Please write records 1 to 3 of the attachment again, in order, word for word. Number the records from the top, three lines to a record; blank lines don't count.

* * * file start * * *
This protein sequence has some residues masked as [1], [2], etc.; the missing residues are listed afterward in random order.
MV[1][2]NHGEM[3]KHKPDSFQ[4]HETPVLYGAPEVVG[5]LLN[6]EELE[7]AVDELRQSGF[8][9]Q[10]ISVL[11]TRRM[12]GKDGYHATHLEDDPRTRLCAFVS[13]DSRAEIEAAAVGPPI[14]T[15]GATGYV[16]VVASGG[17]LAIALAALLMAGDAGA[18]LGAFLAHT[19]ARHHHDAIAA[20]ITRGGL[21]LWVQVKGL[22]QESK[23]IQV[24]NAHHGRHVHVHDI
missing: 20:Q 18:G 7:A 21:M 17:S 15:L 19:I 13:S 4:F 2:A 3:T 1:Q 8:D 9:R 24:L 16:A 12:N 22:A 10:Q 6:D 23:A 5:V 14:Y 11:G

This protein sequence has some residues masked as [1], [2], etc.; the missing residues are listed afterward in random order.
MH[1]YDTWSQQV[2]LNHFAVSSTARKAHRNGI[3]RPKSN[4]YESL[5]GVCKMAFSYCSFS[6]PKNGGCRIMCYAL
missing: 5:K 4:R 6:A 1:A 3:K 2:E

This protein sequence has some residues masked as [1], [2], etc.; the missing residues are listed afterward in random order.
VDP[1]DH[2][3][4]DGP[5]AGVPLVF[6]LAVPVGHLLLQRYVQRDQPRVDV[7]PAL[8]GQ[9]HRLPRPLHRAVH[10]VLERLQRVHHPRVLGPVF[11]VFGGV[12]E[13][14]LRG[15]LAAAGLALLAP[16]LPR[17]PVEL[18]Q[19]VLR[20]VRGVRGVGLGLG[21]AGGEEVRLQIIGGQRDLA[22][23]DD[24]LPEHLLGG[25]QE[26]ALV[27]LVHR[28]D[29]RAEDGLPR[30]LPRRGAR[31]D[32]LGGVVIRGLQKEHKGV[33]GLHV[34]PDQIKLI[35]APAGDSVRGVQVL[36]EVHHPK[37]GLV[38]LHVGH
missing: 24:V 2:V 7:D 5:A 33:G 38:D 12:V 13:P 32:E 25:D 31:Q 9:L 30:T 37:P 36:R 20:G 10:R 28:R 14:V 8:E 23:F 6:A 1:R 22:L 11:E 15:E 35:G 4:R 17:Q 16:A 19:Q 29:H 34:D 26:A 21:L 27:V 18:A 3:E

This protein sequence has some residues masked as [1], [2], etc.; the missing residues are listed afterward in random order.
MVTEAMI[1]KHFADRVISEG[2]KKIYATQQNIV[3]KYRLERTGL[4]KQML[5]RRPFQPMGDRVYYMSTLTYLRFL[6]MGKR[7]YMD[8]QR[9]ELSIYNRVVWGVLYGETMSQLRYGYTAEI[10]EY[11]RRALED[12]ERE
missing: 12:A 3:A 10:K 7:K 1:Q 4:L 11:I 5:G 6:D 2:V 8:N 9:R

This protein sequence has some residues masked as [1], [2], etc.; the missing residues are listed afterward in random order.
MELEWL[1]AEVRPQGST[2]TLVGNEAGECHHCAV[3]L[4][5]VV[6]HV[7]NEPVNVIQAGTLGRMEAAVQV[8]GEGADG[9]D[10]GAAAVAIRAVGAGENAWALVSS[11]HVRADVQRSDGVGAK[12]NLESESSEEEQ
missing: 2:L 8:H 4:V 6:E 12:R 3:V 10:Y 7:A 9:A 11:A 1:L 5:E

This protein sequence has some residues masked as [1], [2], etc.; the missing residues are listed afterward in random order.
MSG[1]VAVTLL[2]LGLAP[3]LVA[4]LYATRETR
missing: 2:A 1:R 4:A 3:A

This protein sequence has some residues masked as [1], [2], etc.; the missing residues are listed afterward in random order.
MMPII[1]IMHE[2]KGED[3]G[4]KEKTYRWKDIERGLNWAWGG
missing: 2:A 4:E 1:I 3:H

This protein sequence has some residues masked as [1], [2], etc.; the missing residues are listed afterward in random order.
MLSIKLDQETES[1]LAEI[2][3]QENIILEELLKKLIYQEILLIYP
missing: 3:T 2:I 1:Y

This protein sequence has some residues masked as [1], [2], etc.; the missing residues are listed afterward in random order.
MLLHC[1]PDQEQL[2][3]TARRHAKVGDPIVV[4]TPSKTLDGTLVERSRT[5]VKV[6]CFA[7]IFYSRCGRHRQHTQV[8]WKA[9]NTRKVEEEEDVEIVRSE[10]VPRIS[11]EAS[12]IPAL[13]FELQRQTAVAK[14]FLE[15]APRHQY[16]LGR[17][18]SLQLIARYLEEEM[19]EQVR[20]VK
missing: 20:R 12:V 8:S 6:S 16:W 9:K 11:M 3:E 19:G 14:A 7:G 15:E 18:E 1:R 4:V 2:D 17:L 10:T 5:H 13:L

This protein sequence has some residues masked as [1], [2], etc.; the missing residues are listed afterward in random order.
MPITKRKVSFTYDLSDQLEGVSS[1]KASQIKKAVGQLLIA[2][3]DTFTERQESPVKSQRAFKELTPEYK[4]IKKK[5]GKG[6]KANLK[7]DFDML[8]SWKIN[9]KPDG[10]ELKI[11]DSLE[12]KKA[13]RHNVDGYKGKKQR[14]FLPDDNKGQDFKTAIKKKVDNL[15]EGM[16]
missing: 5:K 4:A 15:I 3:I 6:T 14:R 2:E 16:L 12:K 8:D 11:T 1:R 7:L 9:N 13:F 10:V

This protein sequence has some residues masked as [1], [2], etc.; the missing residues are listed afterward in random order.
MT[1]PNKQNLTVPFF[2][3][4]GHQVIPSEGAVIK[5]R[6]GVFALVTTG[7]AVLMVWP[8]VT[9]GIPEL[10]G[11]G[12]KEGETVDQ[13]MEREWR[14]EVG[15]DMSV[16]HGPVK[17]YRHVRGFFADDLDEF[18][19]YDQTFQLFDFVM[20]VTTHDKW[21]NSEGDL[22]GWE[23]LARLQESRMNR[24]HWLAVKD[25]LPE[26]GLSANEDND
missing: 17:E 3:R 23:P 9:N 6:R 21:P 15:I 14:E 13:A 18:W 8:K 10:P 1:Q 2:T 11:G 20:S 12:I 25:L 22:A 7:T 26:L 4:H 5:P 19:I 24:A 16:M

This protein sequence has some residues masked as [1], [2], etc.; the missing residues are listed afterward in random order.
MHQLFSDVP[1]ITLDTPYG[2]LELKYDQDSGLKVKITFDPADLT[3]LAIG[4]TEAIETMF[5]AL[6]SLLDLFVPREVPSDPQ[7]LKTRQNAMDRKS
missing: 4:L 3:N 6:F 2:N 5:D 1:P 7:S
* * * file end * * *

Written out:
This protein sequence has some residues masked as [1], [2], etc.; the missing residues are listed afterward in random order.
MV[1][2]NHGEM[3]KHKPDSFQ[4]HETPVLYGAPEVVG[5]LLN[6]EELE[7]AVDELRQSGF[8][9]Q[10]ISVL[11]TRRM[12]GKDGYHATHLEDDPRTRLCAFVS[13]DSRAEIEAAAVGPPI[14]T[15]GATGYV[16]VVASGG[17]LAIALAALLMAGDAGA[18]LGAFLAHT[19]ARHHHDAIAA[20]ITRGGL[21]LWVQVKGL[22]QESK[23]IQV[24]NAHHGRHVHVHDI
missing: 20:Q 18:G 7:A 21:M 17:S 15:L 19:I 13:S 4:F 2:A 3:T 1:Q 8:D 9:R 24:L 16:A 12:N 22:A 10:Q 6:D 23:A 5:V 14:Y 11:G

This protein sequence has some residues masked as [1], [2], etc.; the missing residues are listed afterward in random order.
MH[1]YDTWSQQV[2]LNHFAVSSTARKAHRNGI[3]RPKSN[4]YESL[5]GVCKMAFSYCSFS[6]PKNGGCRIMCYAL
missing: 5:K 4:R 6:A 1:A 3:K 2:E

This protein sequence has some residues masked as [1], [2], etc.; the missing residues are listed afterward in random order.
VDP[1]DH[2][3][4]DGP[5]AGVPLVF[6]LAVPVGHLLLQRYVQRDQPRVDV[7]PAL[8]GQ[9]HRLPRPLHRAVH[10]VLERLQRVHHPRVLGPVF[11]VFGGV[12]E[13][14]LRG[15]LAAAGLALLAP[16]LPR[17]PVEL[18]Q[19]VLR[20]VRGVRGVGLGLG[21]AGGEEVRLQIIGGQRDLA[22][23]DD[24]LPEHLLGG[25]QE[26]ALV[27]LVHR[28]D[29]RAEDGLPR[30]LPRRGAR[31]D[32]LGGVVIRGLQKEHKGV[33]GLHV[34]PDQIKLI[35]APAGDSVRGVQVL[36]EVHHPK[37]GLV[38]LHVGH
missing: 24:V 2:V 7:D 5:A 33:G 38:D 12:V 13:P 32:E 25:D 31:Q 9:L 30:T 37:P 36:R 20:G 10:R 28:R 14:V 8:E 23:F 6:A 1:R 22:L 11:E 15:E 35:G 4:R 17:Q 16:A 19:Q 29:H 34:D 26:A 21:L 27:V 18:A 3:E